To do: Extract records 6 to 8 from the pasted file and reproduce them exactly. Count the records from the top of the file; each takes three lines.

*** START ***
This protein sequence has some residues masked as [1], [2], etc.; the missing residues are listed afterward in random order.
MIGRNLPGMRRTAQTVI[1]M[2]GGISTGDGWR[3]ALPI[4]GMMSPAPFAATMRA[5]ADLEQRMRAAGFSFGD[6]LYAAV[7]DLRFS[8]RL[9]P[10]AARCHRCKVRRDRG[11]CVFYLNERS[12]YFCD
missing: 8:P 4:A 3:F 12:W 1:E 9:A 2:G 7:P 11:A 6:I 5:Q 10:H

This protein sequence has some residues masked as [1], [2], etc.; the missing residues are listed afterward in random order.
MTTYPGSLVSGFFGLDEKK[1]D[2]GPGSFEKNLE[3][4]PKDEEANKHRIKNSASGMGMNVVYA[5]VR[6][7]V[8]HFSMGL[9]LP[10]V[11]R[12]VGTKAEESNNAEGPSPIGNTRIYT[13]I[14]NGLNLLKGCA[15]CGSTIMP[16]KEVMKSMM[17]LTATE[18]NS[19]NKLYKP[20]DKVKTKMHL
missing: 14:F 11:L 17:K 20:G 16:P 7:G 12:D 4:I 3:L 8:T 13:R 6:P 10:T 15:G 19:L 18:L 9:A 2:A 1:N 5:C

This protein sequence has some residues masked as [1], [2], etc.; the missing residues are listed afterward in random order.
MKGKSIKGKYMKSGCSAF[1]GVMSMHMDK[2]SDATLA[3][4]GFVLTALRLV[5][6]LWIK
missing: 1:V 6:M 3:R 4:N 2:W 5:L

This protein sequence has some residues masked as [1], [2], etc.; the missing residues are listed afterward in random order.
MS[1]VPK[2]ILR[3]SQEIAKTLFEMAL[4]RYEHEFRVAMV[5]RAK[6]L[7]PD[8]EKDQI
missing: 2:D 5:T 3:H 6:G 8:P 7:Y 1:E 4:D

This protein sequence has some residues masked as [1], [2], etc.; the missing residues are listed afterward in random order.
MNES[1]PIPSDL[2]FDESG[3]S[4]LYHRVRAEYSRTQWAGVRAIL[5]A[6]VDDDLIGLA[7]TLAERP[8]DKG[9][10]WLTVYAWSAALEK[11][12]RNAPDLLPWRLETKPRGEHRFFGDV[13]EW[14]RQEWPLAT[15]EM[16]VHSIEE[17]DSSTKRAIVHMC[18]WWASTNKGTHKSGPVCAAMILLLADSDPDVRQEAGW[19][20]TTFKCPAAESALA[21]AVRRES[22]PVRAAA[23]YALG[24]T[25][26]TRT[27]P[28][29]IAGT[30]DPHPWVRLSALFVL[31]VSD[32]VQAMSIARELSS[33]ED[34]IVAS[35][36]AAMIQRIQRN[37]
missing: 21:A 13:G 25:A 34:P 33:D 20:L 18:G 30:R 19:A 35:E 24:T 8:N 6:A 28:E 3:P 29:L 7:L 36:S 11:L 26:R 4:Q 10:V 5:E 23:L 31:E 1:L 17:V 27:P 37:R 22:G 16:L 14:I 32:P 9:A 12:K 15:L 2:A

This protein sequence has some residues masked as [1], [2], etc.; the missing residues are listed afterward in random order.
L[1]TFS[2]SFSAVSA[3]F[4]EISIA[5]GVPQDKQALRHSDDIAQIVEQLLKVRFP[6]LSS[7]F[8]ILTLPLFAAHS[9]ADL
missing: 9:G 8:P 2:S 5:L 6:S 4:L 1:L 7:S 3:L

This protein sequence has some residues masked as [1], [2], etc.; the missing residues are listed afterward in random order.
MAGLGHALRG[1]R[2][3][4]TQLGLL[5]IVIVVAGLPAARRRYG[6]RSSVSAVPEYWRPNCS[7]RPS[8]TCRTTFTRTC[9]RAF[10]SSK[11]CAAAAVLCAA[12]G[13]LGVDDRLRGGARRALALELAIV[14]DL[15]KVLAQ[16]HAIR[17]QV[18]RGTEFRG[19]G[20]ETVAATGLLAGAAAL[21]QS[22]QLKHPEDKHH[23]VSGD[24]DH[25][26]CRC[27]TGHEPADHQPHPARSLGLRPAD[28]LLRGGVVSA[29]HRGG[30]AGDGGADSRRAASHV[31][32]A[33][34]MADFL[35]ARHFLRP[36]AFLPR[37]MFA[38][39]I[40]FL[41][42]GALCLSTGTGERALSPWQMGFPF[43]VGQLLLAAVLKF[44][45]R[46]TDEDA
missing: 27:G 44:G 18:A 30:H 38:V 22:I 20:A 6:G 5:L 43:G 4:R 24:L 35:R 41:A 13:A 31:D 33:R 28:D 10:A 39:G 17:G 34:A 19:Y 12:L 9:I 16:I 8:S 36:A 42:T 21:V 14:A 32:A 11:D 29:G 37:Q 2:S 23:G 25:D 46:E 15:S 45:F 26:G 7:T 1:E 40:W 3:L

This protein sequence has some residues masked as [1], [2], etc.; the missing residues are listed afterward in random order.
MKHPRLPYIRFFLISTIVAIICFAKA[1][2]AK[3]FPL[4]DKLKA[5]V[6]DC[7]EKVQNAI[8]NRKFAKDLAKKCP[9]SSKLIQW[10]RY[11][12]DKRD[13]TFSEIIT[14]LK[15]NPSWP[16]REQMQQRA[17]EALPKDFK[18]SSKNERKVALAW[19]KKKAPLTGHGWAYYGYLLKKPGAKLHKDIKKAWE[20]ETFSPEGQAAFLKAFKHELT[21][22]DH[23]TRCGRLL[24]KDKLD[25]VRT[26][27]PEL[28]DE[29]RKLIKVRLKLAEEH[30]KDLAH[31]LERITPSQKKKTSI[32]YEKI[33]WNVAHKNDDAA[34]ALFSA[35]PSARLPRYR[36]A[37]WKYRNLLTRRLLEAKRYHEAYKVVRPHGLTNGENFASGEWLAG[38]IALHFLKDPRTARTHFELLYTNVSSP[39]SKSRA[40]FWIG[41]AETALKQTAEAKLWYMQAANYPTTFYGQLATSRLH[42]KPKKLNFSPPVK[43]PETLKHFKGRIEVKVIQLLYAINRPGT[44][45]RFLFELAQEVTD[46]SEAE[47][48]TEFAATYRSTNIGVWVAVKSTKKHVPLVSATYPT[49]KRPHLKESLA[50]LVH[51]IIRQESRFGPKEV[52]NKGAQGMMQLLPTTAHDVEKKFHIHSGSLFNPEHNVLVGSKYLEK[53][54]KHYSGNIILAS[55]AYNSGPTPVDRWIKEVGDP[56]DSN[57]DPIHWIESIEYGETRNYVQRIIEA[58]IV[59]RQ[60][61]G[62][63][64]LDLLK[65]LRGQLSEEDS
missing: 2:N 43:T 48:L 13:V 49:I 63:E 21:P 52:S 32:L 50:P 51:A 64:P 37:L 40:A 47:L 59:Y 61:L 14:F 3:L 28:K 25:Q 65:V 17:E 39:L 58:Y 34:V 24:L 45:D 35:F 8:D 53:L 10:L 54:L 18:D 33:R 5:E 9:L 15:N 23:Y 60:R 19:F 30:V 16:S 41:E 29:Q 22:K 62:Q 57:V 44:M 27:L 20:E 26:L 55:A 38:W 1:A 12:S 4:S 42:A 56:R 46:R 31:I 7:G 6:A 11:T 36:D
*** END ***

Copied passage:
This protein sequence has some residues masked as [1], [2], etc.; the missing residues are listed afterward in random order.
L[1]TFS[2]SFSAVSA[3]F[4]EISIA[5]GVPQDKQALRHSDDIAQIVEQLLKVRFP[6]LSS[7]F[8]ILTLPLFAAHS[9]ADL
missing: 9:G 8:P 2:S 5:L 6:S 4:L 1:L 7:S 3:L

This protein sequence has some residues masked as [1], [2], etc.; the missing residues are listed afterward in random order.
MAGLGHALRG[1]R[2][3][4]TQLGLL[5]IVIVVAGLPAARRRYG[6]RSSVSAVPEYWRPNCS[7]RPS[8]TCRTTFTRTC[9]RAF[10]SSK[11]CAAAAVLCAA[12]G[13]LGVDDRLRGGARRALALELAIV[14]DL[15]KVLAQ[16]HAIR[17]QV[18]RGTEFRG[19]G[20]ETVAATGLLAGAAAL[21]QS[22]QLKHPEDKHH[23]VSGD[24]DH[25][26]CRC[27]TGHEPADHQPHPARSLGLRPAD[28]LLRGGVVSA[29]HRGG[30]AGDGGADSRRAASHV[31][32]A[33][34]MADFL[35]ARHFLRP[36]AFLPR[37]MFA[38][39]I[40]FL[41][42]GALCLSTGTGERALSPWQMGFPF[43]VGQLLLAAVLKF[44][45]R[46]TDEDA
missing: 27:G 44:G 18:A 30:H 38:V 22:I 20:A 6:G 5:L 43:G 4:R 24:L 35:R 41:A 13:A 31:D 33:R 28:D 10:A 39:G 17:G 34:A 19:Y 12:L 9:I 16:I 8:S 36:A 42:T 21:V 14:A 32:A 11:D 29:G 37:Q 2:S 23:G 25:D 46:E 15:S 45:F 26:G 7:T 1:E 40:W 3:L

This protein sequence has some residues masked as [1], [2], etc.; the missing residues are listed afterward in random order.
MKHPRLPYIRFFLISTIVAIICFAKA[1][2]AK[3]FPL[4]DKLKA[5]V[6]DC[7]EKVQNAI[8]NRKFAKDLAKKCP[9]SSKLIQW[10]RY[11][12]DKRD[13]TFSEIIT[14]LK[15]NPSWP[16]REQMQQRA[17]EALPKDFK[18]SSKNERKVALAW[19]KKKAPLTGHGWAYYGYLLKKPGAKLHKDIKKAWE[20]ETFSPEGQAAFLKAFKHELT[21][22]DH[23]TRCGRLL[24]KDKLD[25]VRT[26][27]PEL[28]DE[29]RKLIKVRLKLAEEH[30]KDLAH[31]LERITPSQKKKTSI[32]YEKI[33]WNVAHKNDDAA[34]ALFSA[35]PSARLPRYR[36]A[37]WKYRNLLTRRLLEAKRYHEAYKVVRPHGLTNGENFASGEWLAG[38]IALHFLKDPRTARTHFELLYTNVSSP[39]SKSRA[40]FWIG[41]AETALKQTAEAKLWYMQAANYPTTFYGQLATSRLH[42]KPKKLNFSPPVK[43]PETLKHFKGRIEVKVIQLLYAINRPGT[44][45]RFLFELAQEVTD[46]SEAE[47][48]TEFAATYRSTNIGVWVAVKSTKKHVPLVSATYPT[49]KRPHLKESLA[50]LVH[51]IIRQESRFGPKEV[52]NKGAQGMMQLLPTTAHDVEKKFHIHSGSLFNPEHNVLVGSKYLEK[53][54]KHYSGNIILAS[55]AYNSGPTPVDRWIKEVGDP[56]DSN[57]DPIHWIESIEYGETRNYVQRIIEA[58]IV[59]RQ[60][61]G[62][63][64]LDLLK[65]LRGQLSEEDS
missing: 2:N 43:T 48:L 13:V 49:I 63:E 21:P 52:S 32:L 50:P 51:A 64:P 37:L 40:A 47:L 59:Y 61:L 14:F 3:L 28:K 25:Q 65:V 17:E 39:L 58:Y 34:V 24:L 45:D 35:F 8:D 53:L 10:L 54:L 18:D 33:R 5:E 9:L 15:N 23:Y 60:R 19:F 30:V 16:S 41:E 29:Q 22:K 62:Q 57:V 44:M 27:L 20:E 26:L 55:A 38:W 1:A 12:S 4:S 42:A 56:R 46:R 31:I 7:G 6:A 11:T 36:D